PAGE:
Reading Roundup: This Week's Top Literary Events


Each week, we offer a roundup of the best literary events in the city. All events are free and open to the public, unless otherwise noted. Want to submit an upcoming event for consideration? Go here.

A Celebration of the Adobe Bookshop

Wednesday, January 15, 7 pm, at Adobe Books (3166 16th St.)

Long-running Mission bookstore Adobe is in danger of closing, but a group of concerned readers is attempting to convert it into a member-run, collective bookstore, gallery, and art space. To celebrate Adobe's life so far, three of SF's most acclaimed authors, Stephen Elliott (The Rumpus), Michelle Tea (Valencia), and Rebecca Solnit (A Paradise Built in Hell), will all read, and information about the new project will be distributed for those looking to join the cause. Check out the Facebook event page for more info. 

Kevin Powers (The Yellow Birds) and Dave Eggers (A Hologram for the King)

Wednesday, January 16, 7:30 pm, at City Arts & Lectures, Herbst Theatre (401 Van Ness Ave.) 

Powers, who joined the Army as a machine gunner at 17 and served for two years in Iraq, has gained enormous acclaim for his first novel, which was nominated for a National Book Award. Based on Powers' own experiences, the book is the story of two friends who try to protect each other during a deadly battle outside the city of Al Tafar (based on the real-life Tal Afar). He'll be interviewed by Eggers, who also explored the Middle East in his most recent novel. Tickets are $22-27. (Note: Zadie Smith was originally scheduled to appear on this date, but could not travel due to pregnancy complications; tickets for her appearance will be honored.)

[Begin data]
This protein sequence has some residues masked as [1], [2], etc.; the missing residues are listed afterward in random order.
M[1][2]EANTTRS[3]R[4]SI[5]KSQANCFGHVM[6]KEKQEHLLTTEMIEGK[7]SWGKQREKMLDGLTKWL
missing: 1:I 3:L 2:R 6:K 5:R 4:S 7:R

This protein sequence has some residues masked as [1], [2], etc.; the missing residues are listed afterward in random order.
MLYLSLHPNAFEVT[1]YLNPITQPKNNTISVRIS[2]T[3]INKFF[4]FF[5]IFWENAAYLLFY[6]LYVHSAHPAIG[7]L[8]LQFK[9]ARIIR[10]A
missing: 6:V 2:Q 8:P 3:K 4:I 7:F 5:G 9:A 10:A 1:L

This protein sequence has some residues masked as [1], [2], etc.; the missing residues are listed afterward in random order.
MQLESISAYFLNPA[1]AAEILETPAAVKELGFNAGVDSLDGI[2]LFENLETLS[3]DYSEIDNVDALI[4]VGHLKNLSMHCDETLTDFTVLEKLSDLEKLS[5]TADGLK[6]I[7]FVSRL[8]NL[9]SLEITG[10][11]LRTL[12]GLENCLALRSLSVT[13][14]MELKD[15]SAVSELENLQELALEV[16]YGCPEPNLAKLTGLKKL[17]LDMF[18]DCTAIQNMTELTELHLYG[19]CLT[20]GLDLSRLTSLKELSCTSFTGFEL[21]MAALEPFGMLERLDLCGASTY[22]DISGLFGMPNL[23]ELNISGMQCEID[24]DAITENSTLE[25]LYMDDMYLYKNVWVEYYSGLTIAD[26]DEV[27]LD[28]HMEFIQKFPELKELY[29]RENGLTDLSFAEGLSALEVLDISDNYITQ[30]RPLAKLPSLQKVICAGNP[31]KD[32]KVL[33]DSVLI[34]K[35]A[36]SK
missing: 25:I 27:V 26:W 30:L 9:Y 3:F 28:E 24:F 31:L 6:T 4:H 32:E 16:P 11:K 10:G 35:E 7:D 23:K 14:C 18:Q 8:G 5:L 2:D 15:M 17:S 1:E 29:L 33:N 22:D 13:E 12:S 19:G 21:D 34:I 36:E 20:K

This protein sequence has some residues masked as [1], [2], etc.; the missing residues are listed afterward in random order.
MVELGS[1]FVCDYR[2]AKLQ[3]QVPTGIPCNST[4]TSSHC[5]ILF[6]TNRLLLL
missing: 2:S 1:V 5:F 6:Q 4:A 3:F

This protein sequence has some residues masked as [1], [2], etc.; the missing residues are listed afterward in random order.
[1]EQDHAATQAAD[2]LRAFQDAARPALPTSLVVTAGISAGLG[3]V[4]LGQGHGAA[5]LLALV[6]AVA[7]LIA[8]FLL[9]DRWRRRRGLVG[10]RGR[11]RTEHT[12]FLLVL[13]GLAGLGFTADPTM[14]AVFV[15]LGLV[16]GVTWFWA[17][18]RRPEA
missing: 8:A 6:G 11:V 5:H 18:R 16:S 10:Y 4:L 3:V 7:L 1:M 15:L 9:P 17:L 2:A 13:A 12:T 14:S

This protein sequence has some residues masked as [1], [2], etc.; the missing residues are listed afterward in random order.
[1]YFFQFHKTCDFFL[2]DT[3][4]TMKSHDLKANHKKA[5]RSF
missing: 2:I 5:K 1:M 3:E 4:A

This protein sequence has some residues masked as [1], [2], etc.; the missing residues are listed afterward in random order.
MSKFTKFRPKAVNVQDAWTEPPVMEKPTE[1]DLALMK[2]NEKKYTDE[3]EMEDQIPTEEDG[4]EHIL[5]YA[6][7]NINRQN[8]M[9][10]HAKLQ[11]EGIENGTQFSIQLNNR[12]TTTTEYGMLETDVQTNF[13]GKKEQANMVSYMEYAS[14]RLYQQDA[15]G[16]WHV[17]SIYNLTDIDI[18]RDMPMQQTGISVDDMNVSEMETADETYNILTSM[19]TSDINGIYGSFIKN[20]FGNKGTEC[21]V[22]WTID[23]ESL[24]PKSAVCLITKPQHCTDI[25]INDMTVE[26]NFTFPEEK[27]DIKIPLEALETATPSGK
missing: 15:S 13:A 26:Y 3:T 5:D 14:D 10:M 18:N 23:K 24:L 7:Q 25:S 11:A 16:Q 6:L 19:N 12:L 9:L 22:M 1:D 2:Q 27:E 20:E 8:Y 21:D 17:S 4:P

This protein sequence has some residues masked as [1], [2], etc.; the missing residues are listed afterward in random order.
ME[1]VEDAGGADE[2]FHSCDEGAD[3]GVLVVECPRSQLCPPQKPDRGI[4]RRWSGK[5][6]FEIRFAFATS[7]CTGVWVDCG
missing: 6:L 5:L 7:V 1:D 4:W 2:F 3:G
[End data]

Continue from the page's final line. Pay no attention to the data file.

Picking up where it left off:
Susanna Sonnenberg (She Matters: A Life in Friendships)

Wednesday, January 16, 7 pm, at Book Passage Corte Madera (51 Tamal Vista Blvd.)

Sonnenberg grew up with a wealthy, deeply troubled mother, a subject she tackled in her highly acclaimed memoir Her Last Death. Her second book focuses on the female friendships she sought in order to repair her connection with women, from older girls she looked up to at school to college pals who eventually grew apart. Each friendship carries a lesson, and together, they display an understanding of the richness and depth of female connections. 

Juliann Garey (Too Bright to Hear Too Loud to See)

Thursday, January 17, 7 pm, at the Belmont Library (1110 Alameda de Las Pulgas) 

A gripping evocation of mental illness, Garey's first novel is the story of movie-studio executive Greyson Todd, who's been hiding his bipolar disorder for more than 30 years. When his mother's death sends him for a loop, Todd indulges his mania, deserting his wife and family and embarking on a global journey that takes him through Israel, Nairobi, Bangkok, and ultimately New York. Desperate, he agrees to undergo ECT treatments, but remains unsure whether they'll save his brain or his marriage.

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